Salt and Seed
Chicken Omelettes, or What We're Really Arguing About
The other day found me in a familiar situation. I was reading a conversation online somewhere, on Facebook or maybe a blog, about whether women's voices are devalued at the local level of church experience. The topic itself doesn't matter so much, because any controversial topic can be the occasion for what happened next. A fierce argument gathered speed in the comments, following approximately this rhetorical pattern: "Nuh-uh!" "Uh-huh!" "NUH-UH!" "YUH-HUH!" People passionately argued both sides of the question, relying on personal experience to ground their positions. "In my ward council, women's views are always solicited!" "Well, in my Sacrament Meeting, women are never quoted!" "Oh yeah? My bishop always . . ." And round and round it whirled.
This kind of argument always puzzles me, because it seems completely undecidable. I have my own view on the question, a view grounded, like everybody else's, in my thirty-eight years of personal experience in the church. (For the record, I've always felt that my voice is invited and respected in local Mormon circles.) Yet good friends of mine, with their own decades of first-hand experience in the same church, keenly advocate the opposite view. I trust their judgment and their honesty, I know they love the church and aren't trying to slander it, so what gives? Can it be that I have simply been lucky enough to land in the five most enlightened wards in North America, or that they have had the misfortune of landing in the worst? That seems unlikely, but how else to explain the seeming disparity of our experience?
As I read through that conversation the other day, I had a genuine light-bulb moment. I suddenly got it: I had mixed up chicken and egg. I had been assuming that one's personal experience shapes one's views on controversial questions, but in fact the opposite is true: one's views on controversial questions shape one's personal experience. That is, our assumptions about who we are, about our status in relation to those around us, about the situational rules that govern human interaction—and not only what those variables are but what they should be—determine our real-time interpretation of lived experience. Whether we perceive ward council to be a site of oppression or participation for women, for example, has more to do with the interpretive lens we bring to the situation than to the actual words exchanged—because "actual words exchanged" does not become "meaningful communication" until some interpretive multiplier is in place.
This observation is related to the common (and entirely true) aphorism that "anecdote is not the singular of data," but it goes further: it's not just a selection problem, as if my experience reflected one unrepresentative situation and my friend's experience were similarly outlying. Even if we could collect every existing anecdote about the nature of ward council, we would still only have a collection of assumptions behind the gendered interpretation of ward council, not a window into an objective truth about ward council itself.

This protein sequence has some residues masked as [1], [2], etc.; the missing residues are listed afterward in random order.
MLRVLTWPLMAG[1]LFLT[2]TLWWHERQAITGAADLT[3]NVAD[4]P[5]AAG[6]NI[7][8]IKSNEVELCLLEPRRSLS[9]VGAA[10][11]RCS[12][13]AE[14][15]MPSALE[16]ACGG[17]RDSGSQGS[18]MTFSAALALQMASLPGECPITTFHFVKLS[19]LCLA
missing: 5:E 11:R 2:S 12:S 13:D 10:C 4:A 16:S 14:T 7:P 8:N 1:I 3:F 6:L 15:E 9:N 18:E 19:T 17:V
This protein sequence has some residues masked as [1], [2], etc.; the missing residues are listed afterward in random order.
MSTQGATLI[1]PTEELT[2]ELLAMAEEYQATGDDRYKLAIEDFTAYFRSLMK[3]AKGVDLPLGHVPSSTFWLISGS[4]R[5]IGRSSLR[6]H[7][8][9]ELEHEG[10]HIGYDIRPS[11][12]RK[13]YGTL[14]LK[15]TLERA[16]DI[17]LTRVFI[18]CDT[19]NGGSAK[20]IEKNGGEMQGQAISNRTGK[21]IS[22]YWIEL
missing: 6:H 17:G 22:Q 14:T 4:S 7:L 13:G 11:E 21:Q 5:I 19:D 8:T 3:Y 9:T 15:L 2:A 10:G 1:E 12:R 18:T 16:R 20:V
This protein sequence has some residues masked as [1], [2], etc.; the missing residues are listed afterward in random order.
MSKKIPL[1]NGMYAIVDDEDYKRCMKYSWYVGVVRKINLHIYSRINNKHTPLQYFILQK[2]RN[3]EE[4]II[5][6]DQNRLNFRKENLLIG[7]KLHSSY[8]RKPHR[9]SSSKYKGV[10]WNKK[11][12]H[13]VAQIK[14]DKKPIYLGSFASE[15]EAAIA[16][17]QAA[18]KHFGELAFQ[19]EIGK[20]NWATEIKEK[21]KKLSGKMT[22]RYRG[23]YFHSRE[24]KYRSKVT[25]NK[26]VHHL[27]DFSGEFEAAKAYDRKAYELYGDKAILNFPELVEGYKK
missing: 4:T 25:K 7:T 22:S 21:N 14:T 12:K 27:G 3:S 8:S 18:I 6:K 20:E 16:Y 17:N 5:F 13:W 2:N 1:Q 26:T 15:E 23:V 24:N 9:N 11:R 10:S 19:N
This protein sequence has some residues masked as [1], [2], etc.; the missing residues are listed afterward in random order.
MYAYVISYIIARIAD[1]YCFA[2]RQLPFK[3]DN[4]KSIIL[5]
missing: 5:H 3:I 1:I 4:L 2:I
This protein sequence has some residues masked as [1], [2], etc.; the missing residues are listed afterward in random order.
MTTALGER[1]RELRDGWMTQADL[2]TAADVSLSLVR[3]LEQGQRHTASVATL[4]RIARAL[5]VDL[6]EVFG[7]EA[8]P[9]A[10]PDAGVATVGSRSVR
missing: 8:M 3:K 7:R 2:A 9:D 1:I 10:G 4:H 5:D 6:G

If this train of thought leads me to the comforting conclusion that my friends, while well-meaning and sincere, have simply misinterpreted what is actually going on, then I haven't actually understood it. My own experience of ward council carries no more authority than theirs; it offers no more or less evidence on any given question than anybody else's. In the end, my personal experience, like theirs, is a much better register of my underlying assumptions than it is a guide to the objective nature of the institutions and situations from which I cobble together the story of my life.
I am certainly neither the first nor the brightest person to have lit this particular idea bulb; indeed, it's a fairly banal observation about the timeless human problem of reality and perception. The notion can be carried to radically destabilizing logical ends: if experience is not self-grounding, then the nature of reality is always in question and thus the possibility of meaningful human communication is in jeopardy, for which I can certainly offer no solution.
But common sense seems to suggest that humans find a practical way through the philosophical thicket to achieve meaningful conversation somehow, all evidence from Facebook-threads-run-amok to the contrary. After all, at some level our first-order experience must contribute to our foundational assumptions in some way, which then circle back around to filter and interpret experience as it comes in, fresh and piping hot. Chicken and egg, assumption and experience, perception and reality all get scrambled together in a mutually-constitutive chicken omelette.
The only takeaway, then, may be that when we find ourselves rhetorically jousting with evidence from experience, it's probably worth taking the step back to acknowledge that our real differences are about ideology and assumption, not about the legitimacy or representativeness of our perceptions. Where do we go from there? After all, it does matter to me, a great deal, whether or not my church devalues women's voices, and we still don't have an answer. I don't know, but let's talk more about it over omelettes.
Rosalynde Welch is an independent scholar who makes her home in St. Louis, Missouri, with her husband and four children.